1998 Conference Proceedings

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Electronic Books and Text Materials for Persons with Disabilities

Ken Funk
Special Education Technologist
San Juan Unified School District
Special Education Department
5330 A Gibbons Drive
Carmichael, CA. 95608
Voice: (916) 482-0916
FAX: (916) 971-7532
Internet: kfunk@sanjuan.edu

Anne Pontillo
Speech and Language Specialist
San Juan Unified School District Ralph Richardson Center
4848 Cottage Way
Carmichael, CA. 95608
Voice:(916) 971-7411
FAX: (916) 971-7737
Internet: apontillo@sanjuan.edu

Topic:

Electronic or computerized books maybe useful to a number of students, such as the physically challenged, vision impaired, learning handicapped and dyslexic. There are several methods for producing such a book and we will discuss them and show samples of them for you.

Equipment/Software:

The equipment needed are as follows: A Power Macintosh or Pentium clone computer with at least 32 MB of RAM and a flat-bed scanner and software. I also recommend using a CD Burner to put these books on CD ROM disks for easy transportability since some of them will become large files and will not fit onto floppy disks. The Zip Drive or other removable media may also be used.

The software I recommend is OmniPage Pro in its current release, as it has proven to be the most accurate for scanned text. These text files are then used to create some of the books. These text files can be used in Ultimate Reader, Ultimate KidBooks, and E-text formatted books. The graphics scanning program that comes with most scanners can be used for making picture books.

The IntelliTools software ?Intellipics? is also a great way to build a book for young children; pictures and either digitized speech or computer speech for the story-line for each picture can be incorporated into the finished product with this software.

Universal access is a key point. Ultimate Kidbooks and Intellipics can both be accessed with a switch because access is built into them. Intellikeys may also be used for access of either book as well. Discover Ke:nx, Discover Screen, and Discover Board by Don Johnston may also be used for access issues as well.

Methods:

By far the easiest method would be to scan the text materials from books to computer form or raw text. OmniPage creates a text file that may be saved in various formats making it importable to these ?book? formats. I put them into a word processor format, such as Corel WordPerfect for the Macintosh. This word processing program can be utilized to read the text, using a feature incorporated in the program itself. While Corel WordPerfect for the Macintosh and some other word processing programs have the ability to read text aloud, it will not hi-light the words as it reads.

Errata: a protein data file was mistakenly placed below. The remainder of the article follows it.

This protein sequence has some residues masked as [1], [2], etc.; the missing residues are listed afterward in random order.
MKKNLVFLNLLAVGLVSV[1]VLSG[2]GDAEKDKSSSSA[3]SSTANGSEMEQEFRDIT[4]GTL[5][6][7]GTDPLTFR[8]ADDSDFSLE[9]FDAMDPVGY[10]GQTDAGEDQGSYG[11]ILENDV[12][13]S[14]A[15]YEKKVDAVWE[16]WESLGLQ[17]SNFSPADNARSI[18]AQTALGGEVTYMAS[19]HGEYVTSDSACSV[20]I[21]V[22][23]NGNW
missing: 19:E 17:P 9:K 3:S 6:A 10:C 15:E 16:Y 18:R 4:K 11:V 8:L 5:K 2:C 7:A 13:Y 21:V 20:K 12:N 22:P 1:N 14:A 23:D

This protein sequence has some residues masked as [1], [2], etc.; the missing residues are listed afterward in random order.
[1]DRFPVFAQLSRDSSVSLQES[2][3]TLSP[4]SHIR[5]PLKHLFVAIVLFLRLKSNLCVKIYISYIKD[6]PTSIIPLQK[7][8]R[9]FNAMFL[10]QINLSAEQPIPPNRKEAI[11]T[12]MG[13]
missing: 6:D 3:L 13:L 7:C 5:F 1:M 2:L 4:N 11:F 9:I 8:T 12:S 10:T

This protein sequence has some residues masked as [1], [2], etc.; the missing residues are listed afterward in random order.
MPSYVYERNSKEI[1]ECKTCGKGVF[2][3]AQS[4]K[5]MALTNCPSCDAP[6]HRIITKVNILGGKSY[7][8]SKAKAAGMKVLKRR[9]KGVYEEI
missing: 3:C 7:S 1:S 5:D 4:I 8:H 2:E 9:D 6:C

A screen reader such as OutSPOKEN for the Macintosh can also be used to provide a reading text form for the books scanned. It makes the computer fully accessible to the vision impaired, allowing the use of numeric keypad instead of a mouse.

This same scanned text can be used in Ultimate Reader and Ultimate Kidbooks to create a text file or book that can be read by the either program. In Ultimate Kidbooks, a ?player? that is free to anyone can be used to read or ?play? the books after they have been made with Ultimate Kidbooks program. This program can allow for illustrations on pages to make the books interesting; scrolling text frames can be used as well.

Ultimate Reader can read an entire file on its own and scroll through it as it is read, hi-lighting each spoken word for easy following along of the text by the reader. This program, however, must be licensed for each machine that it is to be used on, as it does NOT use a player, but needs the actual program to function. This program allows the use of keyboard equivalents to access some of its functions, but is not intended for the blind user; it may, however, be used by a low vision student or with assistance for a blind reader.